Following the code of the original question(Fig. 0), we will push one of our named inputs and we will return `d`.

• But we will use `start`
``````function rangeOfNumbers(start, end) {
if(start === end) {   // base case
return [end];
} else {
let d =  rangeOfNumbers(start + 1, end); // recursive case
d.push(start); // <-- this
return d;      // <-- this
}
}
``````

## Executing our implementation:

``````function rangeOfNumbers(start, end) {
if(start === end) {   // base case
return [end];
} else {
let d =  rangeOfNumbers(start + 1, end); // recursive case
d.push(start);
return d;
}
}

let result = rangeOfNumbers(1,4);
console.log(result);
``````

Output: [ 4, 3, 2, 1 ]

### Wait, I was expecting something different …

Before we talk about our expectations we need to think about some other misteries:

• The array: where does it come from?
• Why can I push `start` to `d`?
• How exactly I’m using `start`?

#### The `call stack`

According to wikipedia[2]

a stack is an abstract data type that serves as a collection of elements, with two main principal operations:

Push, which adds an element to the collection, and
Pop, which removes the most recently added element that was not yet removed.

The order in which elements come off a stack gives rise to its alternative name, LIFO (last in, first out)

The last part is important:

The order in which elements come off a stack gives rise to its alternative name,
LIFO (last in, first out)

This is our solution (this is what we expected):

input (start,end) output output output output
1 , 4 start (start) + 1 (start + 1) + 1 (start + 1 +1) + 1
1 , 4 1 2 3 4
input call call call call
rangeOfNumbers(1,4) rangeOfNumbers(1,4) rangeOfNumbers(2,4) rangeOfNumbers(3,4) rangeOfNumbers(4,4)
``````rangeOfNumbers(1, 4); // [1,2,3,4]
``````

This is what we got:

``````rangeOfNumbers(1, 4); // [4,3,2,1]
``````

Why? because JavaScript has used the `abstraction:` `call stack`.

### Now, the misteries

• The array: where does it come from?

From the `call stack`: last in, first out.

• Why can I push `start` to `d`[3]?

When a function makes a nested call, the following happens:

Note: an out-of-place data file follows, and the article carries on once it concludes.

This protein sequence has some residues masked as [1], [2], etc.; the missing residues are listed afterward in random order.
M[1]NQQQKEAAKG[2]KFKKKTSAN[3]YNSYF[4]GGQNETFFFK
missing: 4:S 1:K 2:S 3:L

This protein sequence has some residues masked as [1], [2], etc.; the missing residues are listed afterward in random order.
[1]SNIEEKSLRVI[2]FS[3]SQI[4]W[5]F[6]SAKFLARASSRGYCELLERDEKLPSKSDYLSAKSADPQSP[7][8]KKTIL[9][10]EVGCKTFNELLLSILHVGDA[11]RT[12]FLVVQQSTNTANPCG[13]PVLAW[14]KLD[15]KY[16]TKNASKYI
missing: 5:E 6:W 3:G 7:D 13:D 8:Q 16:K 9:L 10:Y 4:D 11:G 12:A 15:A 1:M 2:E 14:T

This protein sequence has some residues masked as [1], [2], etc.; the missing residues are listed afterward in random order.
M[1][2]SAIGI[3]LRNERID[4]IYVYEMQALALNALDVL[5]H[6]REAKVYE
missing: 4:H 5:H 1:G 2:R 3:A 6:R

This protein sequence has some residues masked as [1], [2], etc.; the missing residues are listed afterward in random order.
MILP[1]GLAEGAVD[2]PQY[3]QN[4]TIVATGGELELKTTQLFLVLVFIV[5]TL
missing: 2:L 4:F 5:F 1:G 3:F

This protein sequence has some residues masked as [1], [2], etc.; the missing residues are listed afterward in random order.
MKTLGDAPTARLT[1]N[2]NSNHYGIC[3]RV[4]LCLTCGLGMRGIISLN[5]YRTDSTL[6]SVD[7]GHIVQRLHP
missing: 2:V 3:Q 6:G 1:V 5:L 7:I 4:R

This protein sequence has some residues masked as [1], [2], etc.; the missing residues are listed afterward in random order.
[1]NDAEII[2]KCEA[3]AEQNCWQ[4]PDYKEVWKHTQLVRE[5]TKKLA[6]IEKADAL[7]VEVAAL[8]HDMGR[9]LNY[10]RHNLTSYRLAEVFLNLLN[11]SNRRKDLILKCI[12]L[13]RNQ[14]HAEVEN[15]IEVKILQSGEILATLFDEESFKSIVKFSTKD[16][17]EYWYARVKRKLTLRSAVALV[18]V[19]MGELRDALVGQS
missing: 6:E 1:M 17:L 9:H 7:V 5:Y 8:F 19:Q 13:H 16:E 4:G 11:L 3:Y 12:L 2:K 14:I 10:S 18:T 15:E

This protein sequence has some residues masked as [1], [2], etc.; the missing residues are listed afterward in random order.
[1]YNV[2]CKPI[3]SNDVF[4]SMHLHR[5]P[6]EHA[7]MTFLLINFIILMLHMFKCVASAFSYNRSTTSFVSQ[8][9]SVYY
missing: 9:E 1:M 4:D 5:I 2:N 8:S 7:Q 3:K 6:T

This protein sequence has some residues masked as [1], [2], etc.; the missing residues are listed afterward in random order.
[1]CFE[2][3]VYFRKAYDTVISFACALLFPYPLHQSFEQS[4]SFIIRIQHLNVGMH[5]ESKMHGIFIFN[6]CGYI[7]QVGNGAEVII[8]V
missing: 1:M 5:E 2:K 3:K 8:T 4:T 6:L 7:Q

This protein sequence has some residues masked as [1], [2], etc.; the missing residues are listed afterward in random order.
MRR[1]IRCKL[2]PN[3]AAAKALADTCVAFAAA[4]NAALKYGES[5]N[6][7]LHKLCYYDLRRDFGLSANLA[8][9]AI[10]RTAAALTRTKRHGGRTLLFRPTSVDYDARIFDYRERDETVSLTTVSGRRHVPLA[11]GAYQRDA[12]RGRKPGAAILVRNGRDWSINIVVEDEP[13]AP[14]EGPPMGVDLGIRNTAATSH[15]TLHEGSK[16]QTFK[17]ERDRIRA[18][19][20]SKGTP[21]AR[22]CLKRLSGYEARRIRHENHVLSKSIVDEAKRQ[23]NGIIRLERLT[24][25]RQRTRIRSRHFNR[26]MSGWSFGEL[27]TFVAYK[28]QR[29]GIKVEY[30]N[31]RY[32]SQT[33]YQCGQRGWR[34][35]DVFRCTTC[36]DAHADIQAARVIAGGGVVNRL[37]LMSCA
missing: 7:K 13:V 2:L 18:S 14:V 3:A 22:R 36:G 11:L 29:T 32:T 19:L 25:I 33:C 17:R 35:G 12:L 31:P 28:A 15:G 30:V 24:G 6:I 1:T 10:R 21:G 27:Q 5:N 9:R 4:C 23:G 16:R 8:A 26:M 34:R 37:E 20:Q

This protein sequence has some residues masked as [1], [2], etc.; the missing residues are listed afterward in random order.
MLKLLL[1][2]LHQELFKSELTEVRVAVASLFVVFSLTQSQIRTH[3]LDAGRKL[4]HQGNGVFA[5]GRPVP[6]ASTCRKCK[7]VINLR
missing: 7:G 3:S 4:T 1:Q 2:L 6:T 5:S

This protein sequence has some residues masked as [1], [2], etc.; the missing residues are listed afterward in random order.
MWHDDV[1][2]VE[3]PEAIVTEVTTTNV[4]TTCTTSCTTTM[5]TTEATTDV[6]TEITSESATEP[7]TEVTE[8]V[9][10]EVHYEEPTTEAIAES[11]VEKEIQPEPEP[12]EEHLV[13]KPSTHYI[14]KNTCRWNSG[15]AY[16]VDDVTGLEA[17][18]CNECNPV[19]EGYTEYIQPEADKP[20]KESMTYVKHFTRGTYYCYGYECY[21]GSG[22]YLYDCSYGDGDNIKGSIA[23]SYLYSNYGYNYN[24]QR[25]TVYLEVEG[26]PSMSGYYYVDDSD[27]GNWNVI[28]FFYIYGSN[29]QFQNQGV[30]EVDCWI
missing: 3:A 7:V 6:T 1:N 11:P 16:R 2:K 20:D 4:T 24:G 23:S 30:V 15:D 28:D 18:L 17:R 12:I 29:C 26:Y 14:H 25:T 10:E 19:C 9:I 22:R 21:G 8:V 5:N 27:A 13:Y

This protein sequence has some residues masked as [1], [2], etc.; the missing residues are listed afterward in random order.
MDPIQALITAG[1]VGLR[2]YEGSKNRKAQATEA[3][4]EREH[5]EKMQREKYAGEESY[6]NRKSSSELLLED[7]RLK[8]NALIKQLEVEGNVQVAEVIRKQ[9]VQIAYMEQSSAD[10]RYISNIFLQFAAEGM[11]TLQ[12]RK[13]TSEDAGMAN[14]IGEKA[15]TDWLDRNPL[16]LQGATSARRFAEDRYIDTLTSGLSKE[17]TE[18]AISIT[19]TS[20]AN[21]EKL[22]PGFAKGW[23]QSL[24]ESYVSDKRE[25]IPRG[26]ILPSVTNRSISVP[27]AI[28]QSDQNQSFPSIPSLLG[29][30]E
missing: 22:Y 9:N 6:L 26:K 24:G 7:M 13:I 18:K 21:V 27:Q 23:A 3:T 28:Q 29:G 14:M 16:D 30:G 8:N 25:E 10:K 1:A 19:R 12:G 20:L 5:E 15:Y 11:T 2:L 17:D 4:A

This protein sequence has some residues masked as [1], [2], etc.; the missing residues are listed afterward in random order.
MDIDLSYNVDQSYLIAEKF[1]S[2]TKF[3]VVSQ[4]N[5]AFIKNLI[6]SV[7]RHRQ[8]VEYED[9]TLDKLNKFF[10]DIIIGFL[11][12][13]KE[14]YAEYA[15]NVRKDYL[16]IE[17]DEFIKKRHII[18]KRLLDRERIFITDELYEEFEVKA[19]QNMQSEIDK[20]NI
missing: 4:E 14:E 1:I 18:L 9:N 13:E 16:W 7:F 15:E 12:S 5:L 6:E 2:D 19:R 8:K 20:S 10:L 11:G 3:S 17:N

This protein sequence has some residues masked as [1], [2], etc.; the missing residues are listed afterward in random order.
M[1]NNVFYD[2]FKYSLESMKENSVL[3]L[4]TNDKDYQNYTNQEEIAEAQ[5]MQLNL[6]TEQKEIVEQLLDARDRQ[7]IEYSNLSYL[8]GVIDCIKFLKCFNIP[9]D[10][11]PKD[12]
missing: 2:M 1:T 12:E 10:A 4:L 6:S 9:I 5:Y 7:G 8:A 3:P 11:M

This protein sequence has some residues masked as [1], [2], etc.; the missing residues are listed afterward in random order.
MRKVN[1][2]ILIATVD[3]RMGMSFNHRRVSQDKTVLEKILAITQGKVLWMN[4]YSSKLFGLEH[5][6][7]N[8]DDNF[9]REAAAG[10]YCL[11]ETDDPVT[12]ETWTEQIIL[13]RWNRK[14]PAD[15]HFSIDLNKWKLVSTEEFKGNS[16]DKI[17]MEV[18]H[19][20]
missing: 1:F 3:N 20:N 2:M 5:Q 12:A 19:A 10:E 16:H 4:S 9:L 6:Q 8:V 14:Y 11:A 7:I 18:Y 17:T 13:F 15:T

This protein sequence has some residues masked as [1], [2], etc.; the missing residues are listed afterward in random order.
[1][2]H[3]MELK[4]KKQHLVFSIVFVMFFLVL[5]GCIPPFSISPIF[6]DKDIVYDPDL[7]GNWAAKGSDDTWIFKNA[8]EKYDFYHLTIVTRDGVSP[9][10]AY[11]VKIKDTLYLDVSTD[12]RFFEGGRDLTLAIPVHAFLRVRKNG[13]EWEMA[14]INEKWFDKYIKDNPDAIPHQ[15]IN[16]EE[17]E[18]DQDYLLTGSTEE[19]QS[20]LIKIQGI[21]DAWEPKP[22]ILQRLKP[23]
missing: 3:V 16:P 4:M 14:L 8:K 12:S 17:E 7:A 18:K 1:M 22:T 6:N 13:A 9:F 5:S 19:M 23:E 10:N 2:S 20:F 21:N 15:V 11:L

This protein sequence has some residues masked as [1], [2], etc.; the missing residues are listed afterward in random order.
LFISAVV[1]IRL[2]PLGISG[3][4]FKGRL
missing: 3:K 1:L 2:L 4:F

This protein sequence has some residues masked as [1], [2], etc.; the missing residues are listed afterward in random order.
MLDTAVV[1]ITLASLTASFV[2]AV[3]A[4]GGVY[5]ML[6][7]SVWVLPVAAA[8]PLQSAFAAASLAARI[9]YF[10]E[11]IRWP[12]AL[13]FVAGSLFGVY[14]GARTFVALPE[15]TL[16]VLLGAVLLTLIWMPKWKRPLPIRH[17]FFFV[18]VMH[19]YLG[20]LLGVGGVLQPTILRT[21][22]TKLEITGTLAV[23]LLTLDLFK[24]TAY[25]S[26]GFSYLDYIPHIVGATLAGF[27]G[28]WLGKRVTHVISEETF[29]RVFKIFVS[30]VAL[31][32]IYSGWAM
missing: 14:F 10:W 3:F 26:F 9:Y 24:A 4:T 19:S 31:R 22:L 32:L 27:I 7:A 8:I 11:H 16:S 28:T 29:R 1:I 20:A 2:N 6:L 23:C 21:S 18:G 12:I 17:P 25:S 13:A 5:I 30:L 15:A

The current function is paused.
The execution context associated with it is remembered in a special data structure called execution context stack.
The nested call executes.
After it ends, the old execution context is retrieved from the stack, and the outer function is resumed from where it stopped.

``````function rangeOfNumbers(start, end) {
if(start === end) {   // base case
return [end];   // last in, first out
} else {
let d = rangeOfNumbers(start+1, end); // nested call
d.push(endNum);   // d is the array from the base case
return d;         // returning an array
}
}
``````
• How exactly I’m using `start`?

Your are using the (recursive) function calls to add 1 to the original `start`, to add 1 to `start + 1`… etc. This new value(of `start`) is pushed to `d`.

## Now, the expectations

This is what we expected:

``````rangeOfNumbers(1,4)
rangeOfNumbers(2,4)
rangeOfNumbers(3,4)
rangeOfNumbers(4,4)
``````

This how JS executed our code (Step 10 of 20):

As you can see, up to this point we were right (we were right by 9 steps). This is the reason why I think that is not a good idea to identify an algorithm with a code implementation, our algorithm doesn’t have a `call stack` but our implementation has one.

A code implementation is NOT an algorithm. Also, the fact of not being aware of the `call stack` or don’t understand the `call stack` is not the same as don’t understand recursion … because recursion != implementation.

The process to find a solution is a series of multiple decisions. Just like a labyrinth, a path is taken(decision) and we have to follow it to find out where it leads ous.

Cheers and happy coding

[4] Not exactly, is possible to ‘fix’ the code an get the output we wants but the idea of this post(?) is to shift the focus from “get the right answer for this exercise” to “I will use this exercise to find a recipe/workflow/mental framework that will let’s me analize more than one problem”